diffusion transport efficiency misconception

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    • diffusion transport efficiency misconception

      There's this common misconception that natural systems that use diffusion transport are fundamentally more efficient than systems that do not use thermal motion in that way. In reality though it seems machine phase system will fare better than enzymatic diffusion based systems could ever do though.

      I was pointed there by this blog entry of E.Drexler:
      "... (note: transporting molecules by diffusion down a concentration gradient is not cost-free — it pays the same free-energy cost as any other way of driving the motion of molecules). ...

      And a lecture about "Molecular Biology of the Cell"
      About the energy flows in living systems (ATP, NADH, ion gradients, ...)

      What is overlooked is that while the diffusion-transport (in cell biology) is free in energy expenditure one has to expend/thermalize energy packets at critical points (waiting positions?) in the chain of reactions that are significantly bigger than kBT (kB..Bolzmann constant, T..temperature in Kelvin). This is necessary to ensure that the system is irreversibly moving in the desired forward direction (often formulated as having a defined "arrow of time"). In diffusive systems with enzymes in solution reactions are mostly unconnected* in sequence (time) and pathway (space). Because of this unconnectedness the kBT energy packets** can't be shared over a greater number of reactions.

      * still more than one might think
      ** not a quantas!!

      In non diffusive stiff machine phase system one in contrast can connect multiple mechanosynthesis mills in the background e.g. via rotating shafts (space) and shift their processing cycle slightly in phase (time) this should allow sharing of the necessary energy devaluation (as mentioned before for a defined process direction) over a much greater amount of reactions.
      (By combining streams suitably maybe even many of the aforementioned waiting positions can be cheated!)
      Furthermore machine phase systems can be heavily cooled making a single packet of kBT much smaller. In a diffusive system cooling would just freeze the solvent preventing the whole system from working.
      This sharing of a single energy devaluation step combined with some cooling should by far outweigh the low superlubricative friction which is not present in diffusive systems.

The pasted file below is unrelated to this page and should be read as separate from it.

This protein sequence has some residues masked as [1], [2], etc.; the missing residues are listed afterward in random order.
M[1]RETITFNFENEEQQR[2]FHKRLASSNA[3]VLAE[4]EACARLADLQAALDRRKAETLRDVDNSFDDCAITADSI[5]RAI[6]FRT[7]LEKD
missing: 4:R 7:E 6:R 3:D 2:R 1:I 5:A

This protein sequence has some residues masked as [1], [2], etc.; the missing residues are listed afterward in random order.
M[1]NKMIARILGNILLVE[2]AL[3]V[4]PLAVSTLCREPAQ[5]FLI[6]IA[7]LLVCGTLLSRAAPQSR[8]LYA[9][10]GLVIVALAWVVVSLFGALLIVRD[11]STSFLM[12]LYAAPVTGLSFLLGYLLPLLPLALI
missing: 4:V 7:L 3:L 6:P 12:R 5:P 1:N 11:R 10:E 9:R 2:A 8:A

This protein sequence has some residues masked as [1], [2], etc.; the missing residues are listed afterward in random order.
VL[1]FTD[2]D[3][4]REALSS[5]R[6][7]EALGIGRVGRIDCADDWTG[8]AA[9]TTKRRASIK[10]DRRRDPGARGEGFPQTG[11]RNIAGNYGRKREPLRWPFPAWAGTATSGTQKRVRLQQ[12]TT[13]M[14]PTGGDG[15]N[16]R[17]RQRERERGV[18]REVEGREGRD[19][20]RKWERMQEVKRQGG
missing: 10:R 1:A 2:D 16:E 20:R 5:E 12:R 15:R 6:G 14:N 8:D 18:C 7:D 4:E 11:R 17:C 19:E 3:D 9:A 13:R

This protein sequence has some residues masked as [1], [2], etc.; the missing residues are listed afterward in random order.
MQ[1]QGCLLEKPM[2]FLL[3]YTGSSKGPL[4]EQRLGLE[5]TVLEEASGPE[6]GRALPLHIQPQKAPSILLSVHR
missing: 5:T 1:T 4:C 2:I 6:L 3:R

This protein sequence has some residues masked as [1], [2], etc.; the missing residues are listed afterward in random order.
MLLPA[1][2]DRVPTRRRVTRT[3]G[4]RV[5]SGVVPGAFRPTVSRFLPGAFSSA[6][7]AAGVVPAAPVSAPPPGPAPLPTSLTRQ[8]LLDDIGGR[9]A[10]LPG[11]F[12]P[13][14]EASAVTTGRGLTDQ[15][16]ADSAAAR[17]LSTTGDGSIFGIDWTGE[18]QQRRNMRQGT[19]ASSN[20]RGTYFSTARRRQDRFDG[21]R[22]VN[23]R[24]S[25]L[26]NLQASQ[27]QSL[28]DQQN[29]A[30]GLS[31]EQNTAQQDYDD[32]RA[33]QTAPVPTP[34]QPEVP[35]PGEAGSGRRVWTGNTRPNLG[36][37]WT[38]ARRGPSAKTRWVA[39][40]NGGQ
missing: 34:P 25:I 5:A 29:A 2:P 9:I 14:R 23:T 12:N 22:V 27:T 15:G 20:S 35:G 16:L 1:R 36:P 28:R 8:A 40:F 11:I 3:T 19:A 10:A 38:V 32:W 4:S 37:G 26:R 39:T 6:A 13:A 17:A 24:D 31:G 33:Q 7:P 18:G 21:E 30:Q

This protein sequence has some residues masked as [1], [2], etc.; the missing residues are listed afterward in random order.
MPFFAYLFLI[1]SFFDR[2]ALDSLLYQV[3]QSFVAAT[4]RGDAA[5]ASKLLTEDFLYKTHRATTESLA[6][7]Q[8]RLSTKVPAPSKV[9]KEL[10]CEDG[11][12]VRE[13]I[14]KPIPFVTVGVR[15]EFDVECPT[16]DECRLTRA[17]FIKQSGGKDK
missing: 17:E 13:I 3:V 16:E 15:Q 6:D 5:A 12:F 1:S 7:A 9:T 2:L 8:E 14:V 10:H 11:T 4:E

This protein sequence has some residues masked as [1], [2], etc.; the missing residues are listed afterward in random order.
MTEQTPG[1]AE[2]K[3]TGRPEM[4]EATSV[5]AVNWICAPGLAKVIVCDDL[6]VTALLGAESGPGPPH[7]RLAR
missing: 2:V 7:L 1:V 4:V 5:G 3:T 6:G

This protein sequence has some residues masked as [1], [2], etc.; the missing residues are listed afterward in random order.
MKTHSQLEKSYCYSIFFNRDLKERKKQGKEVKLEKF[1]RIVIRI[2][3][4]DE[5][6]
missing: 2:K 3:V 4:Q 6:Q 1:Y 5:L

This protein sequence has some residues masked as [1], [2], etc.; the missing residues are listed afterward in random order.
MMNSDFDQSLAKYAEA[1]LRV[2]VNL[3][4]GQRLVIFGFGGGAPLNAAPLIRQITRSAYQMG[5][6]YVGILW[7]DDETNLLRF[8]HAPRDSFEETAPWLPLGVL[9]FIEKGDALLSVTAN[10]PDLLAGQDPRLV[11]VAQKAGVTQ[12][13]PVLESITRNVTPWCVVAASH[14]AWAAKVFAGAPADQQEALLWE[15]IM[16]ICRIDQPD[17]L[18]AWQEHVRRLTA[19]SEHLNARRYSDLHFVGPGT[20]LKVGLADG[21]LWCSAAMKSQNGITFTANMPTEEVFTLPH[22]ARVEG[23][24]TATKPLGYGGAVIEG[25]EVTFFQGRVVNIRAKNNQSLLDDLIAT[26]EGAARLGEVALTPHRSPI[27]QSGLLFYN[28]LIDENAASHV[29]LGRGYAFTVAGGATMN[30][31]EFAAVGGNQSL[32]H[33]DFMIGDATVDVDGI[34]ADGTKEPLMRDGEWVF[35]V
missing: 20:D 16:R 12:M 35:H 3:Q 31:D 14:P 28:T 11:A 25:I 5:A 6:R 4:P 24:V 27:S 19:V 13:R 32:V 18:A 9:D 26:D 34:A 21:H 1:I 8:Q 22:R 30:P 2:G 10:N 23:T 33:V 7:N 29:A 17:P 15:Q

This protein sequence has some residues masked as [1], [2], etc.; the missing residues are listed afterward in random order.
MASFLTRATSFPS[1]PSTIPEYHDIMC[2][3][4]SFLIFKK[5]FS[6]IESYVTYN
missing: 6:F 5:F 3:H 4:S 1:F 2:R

Considering E.Drexlers comment in the aforementioned blog enty he has probably figured all this out.
      It does not seem he has written it down anywhere publicly though.
      I think this aspect of APM systems deserves more attention so I'm bringing it up here.

      Investigation is needed: (Have you guys any ideas here?)
      Needed are methods for the calculation / rough estimation for at which points in space and time there still needs to be expenditure of energy sufficiently>kBT in stiff machine phase systems?

      Here are some details that may help:

      First there is the parameter of allowed amount of random backward run in mechanosynthesis processes (a whole nanofactory subsystem running backward "in time").
      Then there are internal flexibilities in e.g. aforementioned rotating shafts in the background. These make quantum modes of
      torsion oscillations (gear interfaces will complicate matters). Those modes will likely house several kBT (as phonons) at room temperature (not too hard to check). Even with those many kBT in the interconnected-background-axle-system single units sufficiently>>kBT might be shareable due to low amplitudes of added up modes in stiff systems.
      (Will spacial sharing work over the whole makro-system of a nanofactory ?! That would be way more than necessary!)

      Irrelevant side-note: I doubt one will get down to the ground state at any practical temperatures. Oscillation energy quanta are usually way bigger than rotation quanta but those axle systems will contain millions of atoms.
      Relevant side-note: All this only makes sense if beside reversible logic also reversible actuators are designed and applied (energy recuperation). I'am not aware on any works that target and analyze these. I think this is an interesting topic to investigate too (material for another discussion). Reversible actuators should be especially easy in the molecular mills that do not change their routine cycle. But it should also be possible in general purpose assembly since the program is known.

      Slightly off-topic:
      • Also in machine phase systems - while certainly not efficient - local spots in space or time can (if necessary) truly handle motions at the speed of sound which is rather impossible in diffusive systems.
      • Despite their relative inefficiency diffusive systems seem to be incredibly useful for early steps. Efficiency is meaningless if is not buildable. E. Drexler writes in the aforementioned blog post:
      "... While early systems can (and likely will) operate in fluids, considerations of efficiency will favor a move to well-ordered, fluid-free systems."

      ps: This is highly uncharted territory.
      There is a high probability that I'm talking complete bogus here.
      If you spot anything suspicious please tell.